"T is not in man/To change or alter me'. Bekering, sekse en gender in Philip Massingers The renegado (1624) en William Shakespeares The Merchant of Venice (1596-7)


  • Lieke Stelling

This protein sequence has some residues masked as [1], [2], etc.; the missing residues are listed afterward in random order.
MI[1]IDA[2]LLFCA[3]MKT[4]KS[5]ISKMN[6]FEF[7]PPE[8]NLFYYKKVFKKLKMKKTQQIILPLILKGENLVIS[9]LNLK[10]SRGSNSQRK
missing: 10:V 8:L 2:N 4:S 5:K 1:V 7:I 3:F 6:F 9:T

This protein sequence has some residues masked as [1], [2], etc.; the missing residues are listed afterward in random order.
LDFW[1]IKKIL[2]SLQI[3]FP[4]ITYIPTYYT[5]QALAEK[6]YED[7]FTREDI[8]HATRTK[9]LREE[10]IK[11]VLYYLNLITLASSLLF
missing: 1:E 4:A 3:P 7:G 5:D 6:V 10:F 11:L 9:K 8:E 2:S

This article investigates the role of gender in the representation of religious conversion in two early modern English plays: Philip Massinger’s The Renegado (1624) and William Shakespeare’s The Merchant of Venice (1596- 7). It seeks to demonstrate that these plays respond both to the rise of capitalism and to the religious upheavals in early modern England that gave the idea of conversion an unprecedented urgency. Consistently drawing parallels between changes of faith and protocapitalist commerce, the two plays depict conversion as an undermining of Christian identity. Both comedies also attempt to solve this problem by drawing an analogy between conversion and gender-related transformations. That is, they link changes of faith to castration and deflowering (in the case of The renegado), and to marriage. They present marriage as the strict condition under which a Christianization can be a clear triumph, and it is only the female characters who convert to the faith of their spouse. For the male characters, both Christian and non-Christian, conversion always entails a loss of masculinity or identity. Both plays attempt to rescue Christian identity from the destabilizing effects of exchange by investing it with an absoluteness that they find in the domain of gender.